US military expands reach in China’s backyard with Australian security pact


U.S. Foreign Policy Updates

Australia has been put in the limelight after signing a trilateral defense partnership with the United States and the United Kingdom that is expected to provide its navy with nuclear-powered submarines.

But the intention behind Aukus goes far beyond these subs and Australia. The new pact is a critical part of Washington’s attempts to prevent China from gaining military primacy in the region, military officials and analysts say.

“There is a real effort to improve the capabilities of the allies and exploit the new relationship as much as possible to increase the reach of the United States,” said Alexander Neill, an Asian security affairs expert who heads a strategic consulting firm. in Singapore. “It means integrating your friends and allies into your battlespace and deterring countries like China by multiplying forces. This is what Aukus is.

China’s growing arsenal of missiles targeting US bases in Japan, Guam and its warships, Beijing’s nascent electronic and space warfare force and its growing fleet of submarines have undermined the US military’s ability to operate freely in Asian waters and airspace.

For more than a decade, US policymakers and military officials have debated how to counter the erosion of its power as the People’s Liberation Army has expanded its capabilities. Some initial stages included changes in Marine Corps operations, the creation or expansion of airstrips on Pacific Islands, such as Midway, and the rotation of Marines and Air Force assets across the northern Australia.

But Aukus could push these efforts much further. “I think this fills the gaps in US military might in the region: we are now embarking on a very serious strengthening of the alliance with Australia, and this fits in the context of the US investing much more in the Quad, ”said David Santoro, president of the Pacific Forum, a Hawaii-based think tank, referring to a partnership between the United States, Australia, India and Japan than the Biden administration has pledged to help counter Beijing.

Two Asian military officials said they expected a Quad summit next week to strengthen the United States’ commitment to deeper defense cooperation. “We are heading towards a situation where different partners are responsible for patrolling different areas of the sea, and this will optimize the use of the limited resources available to us,” said one of them.

Washington and Canberra noted On Thursday, they would expand the rotating deployment of US military aircraft to Australia and extend that cooperation to the maintenance of US warships in the country. Governments have also said they will conduct more integrated exercises and operate jointly with other allies and partners in the region.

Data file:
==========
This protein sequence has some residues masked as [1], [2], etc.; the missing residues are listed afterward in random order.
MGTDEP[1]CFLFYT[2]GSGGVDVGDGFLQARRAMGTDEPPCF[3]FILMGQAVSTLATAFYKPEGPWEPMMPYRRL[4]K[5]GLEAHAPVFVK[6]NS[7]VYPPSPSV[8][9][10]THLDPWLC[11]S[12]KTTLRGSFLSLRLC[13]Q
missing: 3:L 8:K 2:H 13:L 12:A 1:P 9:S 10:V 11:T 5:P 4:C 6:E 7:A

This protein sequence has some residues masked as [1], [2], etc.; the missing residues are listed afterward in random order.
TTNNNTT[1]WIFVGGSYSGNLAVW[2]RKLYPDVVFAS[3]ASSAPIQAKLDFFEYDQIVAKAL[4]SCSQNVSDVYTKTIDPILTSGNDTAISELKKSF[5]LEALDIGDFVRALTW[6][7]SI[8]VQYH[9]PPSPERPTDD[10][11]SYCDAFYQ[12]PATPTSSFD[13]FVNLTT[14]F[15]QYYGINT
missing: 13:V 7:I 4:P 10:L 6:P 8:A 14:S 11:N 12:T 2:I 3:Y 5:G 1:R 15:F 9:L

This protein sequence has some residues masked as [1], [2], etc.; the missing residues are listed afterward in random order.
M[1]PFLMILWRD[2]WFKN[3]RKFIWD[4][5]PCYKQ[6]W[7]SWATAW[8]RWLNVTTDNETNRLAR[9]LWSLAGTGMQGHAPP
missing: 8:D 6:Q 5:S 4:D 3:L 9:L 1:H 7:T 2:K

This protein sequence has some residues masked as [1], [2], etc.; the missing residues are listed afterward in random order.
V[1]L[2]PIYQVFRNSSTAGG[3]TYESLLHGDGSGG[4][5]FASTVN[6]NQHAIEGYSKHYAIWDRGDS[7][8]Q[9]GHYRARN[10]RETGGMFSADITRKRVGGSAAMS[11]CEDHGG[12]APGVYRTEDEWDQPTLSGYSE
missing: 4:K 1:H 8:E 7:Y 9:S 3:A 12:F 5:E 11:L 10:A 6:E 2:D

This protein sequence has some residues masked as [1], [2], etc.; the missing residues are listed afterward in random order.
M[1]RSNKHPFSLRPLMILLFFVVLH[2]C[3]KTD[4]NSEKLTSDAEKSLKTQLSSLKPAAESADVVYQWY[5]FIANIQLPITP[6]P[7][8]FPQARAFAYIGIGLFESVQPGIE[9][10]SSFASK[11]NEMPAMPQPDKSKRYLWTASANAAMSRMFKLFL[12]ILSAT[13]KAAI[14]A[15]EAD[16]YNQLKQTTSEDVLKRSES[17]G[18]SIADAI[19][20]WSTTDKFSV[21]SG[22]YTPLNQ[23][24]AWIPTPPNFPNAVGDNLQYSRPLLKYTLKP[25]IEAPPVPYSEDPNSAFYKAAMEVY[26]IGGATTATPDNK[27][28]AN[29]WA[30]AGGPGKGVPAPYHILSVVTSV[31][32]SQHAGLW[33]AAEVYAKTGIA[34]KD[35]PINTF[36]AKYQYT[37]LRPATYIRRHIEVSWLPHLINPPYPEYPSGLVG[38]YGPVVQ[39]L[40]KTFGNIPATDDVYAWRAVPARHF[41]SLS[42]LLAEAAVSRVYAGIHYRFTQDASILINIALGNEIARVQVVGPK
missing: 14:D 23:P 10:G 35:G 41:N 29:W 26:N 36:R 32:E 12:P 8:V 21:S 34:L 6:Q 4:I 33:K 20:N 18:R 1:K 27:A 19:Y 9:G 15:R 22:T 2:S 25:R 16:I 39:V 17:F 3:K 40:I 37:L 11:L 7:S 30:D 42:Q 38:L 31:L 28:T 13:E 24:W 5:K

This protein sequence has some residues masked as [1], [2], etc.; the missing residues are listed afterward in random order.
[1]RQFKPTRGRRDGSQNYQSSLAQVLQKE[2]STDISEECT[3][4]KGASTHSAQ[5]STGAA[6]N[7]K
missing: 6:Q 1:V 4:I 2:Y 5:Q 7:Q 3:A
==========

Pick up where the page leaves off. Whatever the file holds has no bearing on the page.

The United States maintains its fleet of submarines for the region in Guam. Chinese ships are moving closer and closer to the western Pacific island © Naomi Johnson / AP

The Biden administration launched a Force Posture Review in February to determine what changes are needed in the U.S. military’s presence, resources, and strategies around the world. Experts believe that the initiatives agreed under Aukus may be the first results of this process.

“This could be the start of unfolding the implications of this review. I suspect that’s probably the background, ”said Euan Graham, senior researcher for Asia-Pacific security at the Institute for International Strategic Studies, a think tank in Singapore.

At the heart of the new strategy of the United States is an approach called integrated deterrence, whereby it draws together its forces and those of its allies and partners and leans more on them. This allows operations closer to Chinese territory but, in some cases, also protects US assets from attack.

“Australia is not just a political ally, it is in a convenient location outside of China’s longer range missile envelope,” Graham said.

“The United States could potentially base a strike force there and do what it did in the early 1940s,” he added, referring to the United States and Australia fighting Japan together. during the Second World War. “Technology changes a lot, but geography doesn’t change. “

The US Air Force’s rotating deployments to Australia include bombers capable of carrying anti-ship missiles, which can endanger Chinese Navy ships in the region. Analysts believe the US Navy will also request access to HMAS Stirling base in Perth for its nuclear-powered submarines. Cocos Island, an Australian territory in the Indian Ocean, is suitable for monitoring approaches from the west into the disputed South China Sea.

Equally important is the support of Pacific allies in the growing competition between the United States and China. Defense experts see Aukus as part of a larger push by the United States into Oceania, where Australia has long been the dominant power. It comes as Chinese naval and maritime research vessels move closer and closer to Guam, where the United States is keeping its submarine fleet for the region.

The closer integration of US and Allied forces through Aukus is expected to significantly complicate strategic calculations for Beijing.

“Think about the dilemma China faces if Australia’s military communications and surveillance satellites share information with the United States and the United Kingdom in a conflict, and China must decide whether to hit them,” said Drew Thompson, Visiting Fellow at National University. from Singapore and a former Pentagon official.

Thompson equates such a situation with the dilemma that China would face in a war over Taiwan: strike Kadena, the US air base in Japan, prevent fighters from coming to defend Taiwan but risk Tokyo entering the conflict.

“Aukus is part of a tremendous resilience initiative that brings all kinds of escalating dilemmas for China,” he said.



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